Full story of awesome, here. (new window)
 
2009-09-12 05:19:35 PM  
Wow, you could corner the brass ball market by taking over that convention. However, who would be stupid enough to try to take over a building filled with these guys?

To misquote Shakespeare, I hold my manhood cheap when compared against these heroes.
 
2009-09-12 05:24:56 PM  
My Uncle Archie:

Colonel Archie Van Winkle (March 17, 1925-May 22, 1986) was a United States Marine who was awarded Medal of Honor for his heroic actions as a United States Marine Corps Staff Sergeant during the Korean War.
During the night of November 2, 1950, near Sudong, Korea, SSgt Van Winkle, an infantry platoon sergeant, led a charge through withering enemy fire. A bullet shattered his arm and he was seriously wounded in the chest by a direct hit from an enemy hand grenade. Even then, he refused to be evacuated and continued to shout orders and encouragement to his men while lying on the ground, weak from loss of blood. His heroic leadership enabled the outnumbered platoon to repulse an enemy attack.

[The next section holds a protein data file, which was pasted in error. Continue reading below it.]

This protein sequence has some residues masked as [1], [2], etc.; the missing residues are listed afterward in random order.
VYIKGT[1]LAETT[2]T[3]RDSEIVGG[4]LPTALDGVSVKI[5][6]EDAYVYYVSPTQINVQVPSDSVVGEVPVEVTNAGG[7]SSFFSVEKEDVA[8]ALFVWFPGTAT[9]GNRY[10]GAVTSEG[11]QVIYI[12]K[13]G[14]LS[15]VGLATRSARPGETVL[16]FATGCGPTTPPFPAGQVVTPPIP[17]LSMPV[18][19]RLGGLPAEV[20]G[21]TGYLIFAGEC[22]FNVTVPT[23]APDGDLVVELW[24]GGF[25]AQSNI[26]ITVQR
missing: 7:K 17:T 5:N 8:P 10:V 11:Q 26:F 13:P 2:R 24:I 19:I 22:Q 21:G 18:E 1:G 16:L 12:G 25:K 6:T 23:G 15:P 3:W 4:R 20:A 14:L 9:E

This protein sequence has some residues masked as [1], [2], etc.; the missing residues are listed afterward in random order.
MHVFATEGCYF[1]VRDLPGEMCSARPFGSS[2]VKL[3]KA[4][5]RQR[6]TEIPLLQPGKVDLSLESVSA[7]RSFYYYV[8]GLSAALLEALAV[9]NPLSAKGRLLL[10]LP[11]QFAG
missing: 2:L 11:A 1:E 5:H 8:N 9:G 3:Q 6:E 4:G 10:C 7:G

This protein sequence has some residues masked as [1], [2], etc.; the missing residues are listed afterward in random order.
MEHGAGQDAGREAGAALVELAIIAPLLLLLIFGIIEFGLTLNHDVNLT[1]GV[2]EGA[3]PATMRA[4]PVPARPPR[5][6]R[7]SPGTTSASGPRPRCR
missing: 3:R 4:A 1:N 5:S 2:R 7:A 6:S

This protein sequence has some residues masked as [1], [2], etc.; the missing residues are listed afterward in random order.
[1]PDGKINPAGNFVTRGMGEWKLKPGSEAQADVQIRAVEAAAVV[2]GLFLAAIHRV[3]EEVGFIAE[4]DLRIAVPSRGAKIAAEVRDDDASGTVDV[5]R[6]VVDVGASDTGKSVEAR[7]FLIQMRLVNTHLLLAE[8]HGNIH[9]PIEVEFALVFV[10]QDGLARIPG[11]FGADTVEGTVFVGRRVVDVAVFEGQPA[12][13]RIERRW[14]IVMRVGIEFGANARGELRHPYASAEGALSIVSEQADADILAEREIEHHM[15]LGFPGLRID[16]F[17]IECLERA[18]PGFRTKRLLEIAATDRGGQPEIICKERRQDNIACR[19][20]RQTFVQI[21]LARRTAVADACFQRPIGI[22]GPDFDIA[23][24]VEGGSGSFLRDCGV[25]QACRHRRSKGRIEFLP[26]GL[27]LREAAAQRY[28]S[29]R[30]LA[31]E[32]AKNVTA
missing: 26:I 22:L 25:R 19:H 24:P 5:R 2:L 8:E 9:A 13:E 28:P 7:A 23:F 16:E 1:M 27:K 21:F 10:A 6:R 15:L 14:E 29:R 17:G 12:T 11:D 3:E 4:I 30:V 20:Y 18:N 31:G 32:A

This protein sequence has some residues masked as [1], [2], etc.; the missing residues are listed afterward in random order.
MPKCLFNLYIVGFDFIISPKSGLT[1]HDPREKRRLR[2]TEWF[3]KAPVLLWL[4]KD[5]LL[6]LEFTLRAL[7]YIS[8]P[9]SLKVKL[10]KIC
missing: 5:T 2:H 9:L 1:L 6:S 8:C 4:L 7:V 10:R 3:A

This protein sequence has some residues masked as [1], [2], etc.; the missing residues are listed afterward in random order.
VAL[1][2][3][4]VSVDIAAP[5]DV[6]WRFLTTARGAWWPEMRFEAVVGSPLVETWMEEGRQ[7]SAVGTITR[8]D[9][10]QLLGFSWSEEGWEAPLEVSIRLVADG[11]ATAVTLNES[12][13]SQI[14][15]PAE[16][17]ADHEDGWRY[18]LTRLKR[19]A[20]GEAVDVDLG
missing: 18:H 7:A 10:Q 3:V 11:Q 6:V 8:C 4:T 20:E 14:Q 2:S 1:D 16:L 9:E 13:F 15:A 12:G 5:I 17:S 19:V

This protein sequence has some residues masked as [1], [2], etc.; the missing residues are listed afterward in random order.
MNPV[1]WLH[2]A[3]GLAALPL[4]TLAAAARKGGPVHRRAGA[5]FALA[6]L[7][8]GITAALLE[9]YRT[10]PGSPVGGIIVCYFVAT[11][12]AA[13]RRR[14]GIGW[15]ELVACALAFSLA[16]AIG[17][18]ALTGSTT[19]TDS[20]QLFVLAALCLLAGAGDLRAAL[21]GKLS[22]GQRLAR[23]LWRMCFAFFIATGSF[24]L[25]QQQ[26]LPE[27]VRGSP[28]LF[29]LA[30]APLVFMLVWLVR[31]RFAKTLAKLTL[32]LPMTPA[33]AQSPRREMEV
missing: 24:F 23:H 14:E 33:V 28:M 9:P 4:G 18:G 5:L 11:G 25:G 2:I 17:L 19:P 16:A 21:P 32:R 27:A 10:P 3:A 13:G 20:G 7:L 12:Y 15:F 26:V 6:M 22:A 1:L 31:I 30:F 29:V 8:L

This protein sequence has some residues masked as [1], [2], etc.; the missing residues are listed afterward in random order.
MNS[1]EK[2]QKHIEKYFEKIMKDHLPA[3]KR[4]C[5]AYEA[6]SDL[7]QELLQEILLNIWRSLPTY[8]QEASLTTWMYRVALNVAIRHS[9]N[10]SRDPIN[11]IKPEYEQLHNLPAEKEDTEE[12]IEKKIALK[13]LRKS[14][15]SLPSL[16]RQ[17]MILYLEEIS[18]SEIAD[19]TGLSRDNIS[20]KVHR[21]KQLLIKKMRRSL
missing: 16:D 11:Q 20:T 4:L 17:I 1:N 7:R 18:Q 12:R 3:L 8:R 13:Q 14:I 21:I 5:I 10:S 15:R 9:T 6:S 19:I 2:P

President Harry S. Truman presented Van Winkle the United States' highest military decoration during ceremonies at the White House on February 6, 1952.[1] The following day he was sworn in as Second Lieutenant by General Lemuel C. Shepherd, Jr., Commandant of the Marine Corps, having qualified under the "meritorious noncommissioned officer" program.
A combat veteran of World War II, he was called to active duty with the Marine Corps Reserve after the outbreak of hostilities in Korea and was released to inactive duty on July 16, 1951. Van Winkle again returned to active duty and served in combat during the Vietnam War.

Also won 2 bronze stars, an air medal and the distinguished flying cross

/Rip Uncle Archie
//Thank you for your service
 
2009-09-12 05:38:14 PM  
ace in your face: My Uncle Archie:

Colonel Archie Van Winkle (March 17, 1925-May 22, 1986) was a United States Marine who was awarded Medal of Honor for his heroic actions as a United States Marine Corps Staff Sergeant during the Korean War.
During the night of November 2, 1950, near Sudong, Korea, SSgt Van Winkle, an infantry platoon sergeant, led a charge through withering enemy fire. A bullet shattered his arm and he was seriously wounded in the chest by a direct hit from an enemy hand grenade. Even then, he refused to be evacuated and continued to shout orders and encouragement to his men while lying on the ground, weak from loss of blood. His heroic leadership enabled the outnumbered platoon to repulse an enemy attack.